Figure 15 shows net interprovincial migration for the Inner Ring (net migration is equal to in-movements minus out-movements). There appears to be a strong relationship between net interprovincial migration and the Toronto CMA's employment ratio.
At the end of the 1980s, a plummeting employment ratio was mirrored by plummeting net interprovincial migration. Indeed, between 1990 and 1994, more people left the area than arrived. The economic recovery during the second half of the 1990s improved net interprovincial migration. Since 2000, it has dropped again, and in 2004, more people left than arrived.
Figure 15: Inner Ring Interprovincial Net Migration vs. Employment-to-Population Ratio, 1987 to 2004
The rapid deterioration in interprovincial migration between 2002 and 2004 occurred at a time when the employment-to-population ratio did not change very much. Similarly, during the late 1980s, net interprovincial migration fell before the employment rate did. Figure 16 indicates that rapid increases in GTA house prices may have contributed to the fall in interprovincial migration in both the late 1980s and more recently, and that falling prices may have contributed to a recovery of interprovincial migration during the early to mid 1990s.
Figure 16: Inner Ring Interprovincial Net Migration vs. GTA House Prices, 1987 to 2004
Interprovincial migration varies widely over time, and average figures can be misleading. Thus, while net interprovincial migration to the Inner Ring averaged about +2,500 people per year from 1991 to 2001, this period included several years of strong economic growth and strong migration (averaging +9,600 people per year between 1998 and 2001) and several years of weak economic conditions and negative migration (averaging -5,500 people per year between 1991 and 1994. Future interprovincial migration will depend upon economic conditions.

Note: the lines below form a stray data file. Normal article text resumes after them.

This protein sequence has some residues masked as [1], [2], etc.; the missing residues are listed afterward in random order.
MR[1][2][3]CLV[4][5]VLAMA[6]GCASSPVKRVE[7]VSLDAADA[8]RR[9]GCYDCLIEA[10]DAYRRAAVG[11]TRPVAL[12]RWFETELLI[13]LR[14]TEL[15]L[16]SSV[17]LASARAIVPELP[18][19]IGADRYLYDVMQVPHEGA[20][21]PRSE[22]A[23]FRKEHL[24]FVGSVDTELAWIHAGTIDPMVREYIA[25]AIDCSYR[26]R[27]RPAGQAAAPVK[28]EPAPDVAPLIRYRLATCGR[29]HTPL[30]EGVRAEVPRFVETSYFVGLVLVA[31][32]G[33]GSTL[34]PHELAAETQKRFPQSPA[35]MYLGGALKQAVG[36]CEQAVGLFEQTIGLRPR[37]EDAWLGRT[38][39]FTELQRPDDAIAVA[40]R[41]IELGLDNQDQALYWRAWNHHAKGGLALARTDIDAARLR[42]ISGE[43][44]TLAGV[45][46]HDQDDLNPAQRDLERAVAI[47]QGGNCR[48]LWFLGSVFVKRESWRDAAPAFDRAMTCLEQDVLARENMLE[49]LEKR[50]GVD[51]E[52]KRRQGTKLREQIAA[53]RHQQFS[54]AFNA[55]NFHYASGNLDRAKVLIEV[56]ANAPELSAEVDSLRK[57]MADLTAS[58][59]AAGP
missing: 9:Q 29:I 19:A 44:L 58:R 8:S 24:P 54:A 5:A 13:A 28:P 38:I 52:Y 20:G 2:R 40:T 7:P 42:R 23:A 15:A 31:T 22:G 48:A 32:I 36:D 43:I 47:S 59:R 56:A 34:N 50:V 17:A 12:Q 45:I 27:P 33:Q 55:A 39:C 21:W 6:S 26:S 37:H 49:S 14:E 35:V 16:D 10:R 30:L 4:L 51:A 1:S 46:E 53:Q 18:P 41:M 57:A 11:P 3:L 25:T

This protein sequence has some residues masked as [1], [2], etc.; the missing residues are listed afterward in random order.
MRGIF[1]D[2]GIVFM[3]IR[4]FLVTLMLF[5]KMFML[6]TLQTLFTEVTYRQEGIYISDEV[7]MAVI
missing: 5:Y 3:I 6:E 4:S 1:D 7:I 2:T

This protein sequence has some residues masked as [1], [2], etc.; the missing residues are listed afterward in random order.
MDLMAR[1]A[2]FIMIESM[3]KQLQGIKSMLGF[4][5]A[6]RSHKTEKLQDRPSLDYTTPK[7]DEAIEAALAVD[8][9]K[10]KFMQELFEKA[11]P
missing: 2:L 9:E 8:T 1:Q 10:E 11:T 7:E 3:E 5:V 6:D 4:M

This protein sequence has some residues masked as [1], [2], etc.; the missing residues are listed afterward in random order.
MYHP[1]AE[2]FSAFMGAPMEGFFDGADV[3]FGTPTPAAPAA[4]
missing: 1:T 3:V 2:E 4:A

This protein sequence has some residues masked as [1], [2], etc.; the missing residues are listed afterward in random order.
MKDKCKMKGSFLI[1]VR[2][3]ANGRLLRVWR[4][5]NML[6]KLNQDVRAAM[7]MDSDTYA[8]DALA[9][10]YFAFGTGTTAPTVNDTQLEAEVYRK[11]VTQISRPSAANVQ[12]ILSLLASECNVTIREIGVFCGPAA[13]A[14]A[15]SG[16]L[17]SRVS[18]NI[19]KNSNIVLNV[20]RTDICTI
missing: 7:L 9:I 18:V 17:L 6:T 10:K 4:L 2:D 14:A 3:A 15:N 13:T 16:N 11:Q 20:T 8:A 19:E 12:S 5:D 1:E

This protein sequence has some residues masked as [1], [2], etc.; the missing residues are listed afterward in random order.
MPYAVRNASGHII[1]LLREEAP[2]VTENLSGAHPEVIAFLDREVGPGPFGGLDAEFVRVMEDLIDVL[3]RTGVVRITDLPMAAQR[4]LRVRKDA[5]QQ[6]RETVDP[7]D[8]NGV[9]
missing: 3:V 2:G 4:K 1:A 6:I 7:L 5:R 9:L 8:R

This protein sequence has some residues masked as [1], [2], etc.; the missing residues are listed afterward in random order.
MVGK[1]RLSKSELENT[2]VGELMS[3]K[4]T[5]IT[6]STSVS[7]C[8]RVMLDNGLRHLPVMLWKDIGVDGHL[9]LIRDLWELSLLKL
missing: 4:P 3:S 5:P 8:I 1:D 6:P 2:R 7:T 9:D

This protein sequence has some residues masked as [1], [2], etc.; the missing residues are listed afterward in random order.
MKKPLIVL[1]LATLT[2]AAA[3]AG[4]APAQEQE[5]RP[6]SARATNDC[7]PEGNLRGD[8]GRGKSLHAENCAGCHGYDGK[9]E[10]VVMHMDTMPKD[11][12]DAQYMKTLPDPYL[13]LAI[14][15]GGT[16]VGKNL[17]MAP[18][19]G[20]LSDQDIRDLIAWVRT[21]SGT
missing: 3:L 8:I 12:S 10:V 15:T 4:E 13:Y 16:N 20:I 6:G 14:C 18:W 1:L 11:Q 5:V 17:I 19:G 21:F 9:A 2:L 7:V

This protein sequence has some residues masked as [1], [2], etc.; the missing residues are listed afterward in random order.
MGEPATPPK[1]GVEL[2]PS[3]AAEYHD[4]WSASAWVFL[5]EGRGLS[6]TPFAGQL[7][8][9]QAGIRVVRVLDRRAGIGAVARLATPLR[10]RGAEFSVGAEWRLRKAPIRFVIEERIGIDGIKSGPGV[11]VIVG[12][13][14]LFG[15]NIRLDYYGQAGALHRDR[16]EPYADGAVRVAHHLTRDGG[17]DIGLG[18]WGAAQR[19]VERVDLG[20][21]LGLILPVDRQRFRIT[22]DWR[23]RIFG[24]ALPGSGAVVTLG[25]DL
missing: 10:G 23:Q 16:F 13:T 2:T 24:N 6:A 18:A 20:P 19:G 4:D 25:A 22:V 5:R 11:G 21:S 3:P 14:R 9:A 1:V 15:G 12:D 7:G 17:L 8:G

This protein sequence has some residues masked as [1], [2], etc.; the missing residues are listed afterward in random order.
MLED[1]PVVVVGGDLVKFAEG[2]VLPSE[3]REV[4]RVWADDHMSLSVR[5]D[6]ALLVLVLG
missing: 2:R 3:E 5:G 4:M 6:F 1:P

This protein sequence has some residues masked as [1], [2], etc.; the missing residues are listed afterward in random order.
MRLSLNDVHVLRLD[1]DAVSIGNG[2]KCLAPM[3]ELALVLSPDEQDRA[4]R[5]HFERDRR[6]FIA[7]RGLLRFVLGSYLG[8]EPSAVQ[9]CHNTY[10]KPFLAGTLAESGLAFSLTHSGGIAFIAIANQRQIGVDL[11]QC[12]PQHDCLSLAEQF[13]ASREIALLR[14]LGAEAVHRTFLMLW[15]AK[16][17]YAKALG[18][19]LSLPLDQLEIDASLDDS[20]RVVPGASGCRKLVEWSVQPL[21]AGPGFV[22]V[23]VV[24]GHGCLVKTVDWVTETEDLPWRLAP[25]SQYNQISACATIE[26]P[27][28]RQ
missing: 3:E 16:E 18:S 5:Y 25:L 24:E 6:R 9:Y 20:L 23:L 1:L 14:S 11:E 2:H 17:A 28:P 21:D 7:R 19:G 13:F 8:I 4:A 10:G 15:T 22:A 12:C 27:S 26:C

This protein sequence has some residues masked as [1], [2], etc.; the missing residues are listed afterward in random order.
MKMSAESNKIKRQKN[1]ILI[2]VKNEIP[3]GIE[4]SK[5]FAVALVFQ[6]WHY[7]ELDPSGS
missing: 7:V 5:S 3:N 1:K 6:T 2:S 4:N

Figure 17 shows that interprovincial net migration for the Outer Ring tends to be positively related to the economic cycle in the Toronto Area. In other words, economic strength in the GTA encourages people to move from other provinces to the GTA and to surrounding areas.
Figure 17: Outer Ring Interprovincial Net Migration vs. Employment-to-Population Ratio, 1987 to 2004
Similarly, net interprovincial net migration is negatively related to GTA house prices, as shown in Figure 18.
Figure 18: Outer Ring Interprovincial Net Migration vs. GTA House Prices, 1987 to 2004
Greater Golden Horseshoe
Combining the data on interprovincial migration for all 16 Census Divisions of the Greater Golden Horseshoe, it is seen once again that the Toronto CMA employment ratio is positively related to net migration and that GTA house prices are negatively related to migration (see Figures 19 and 20).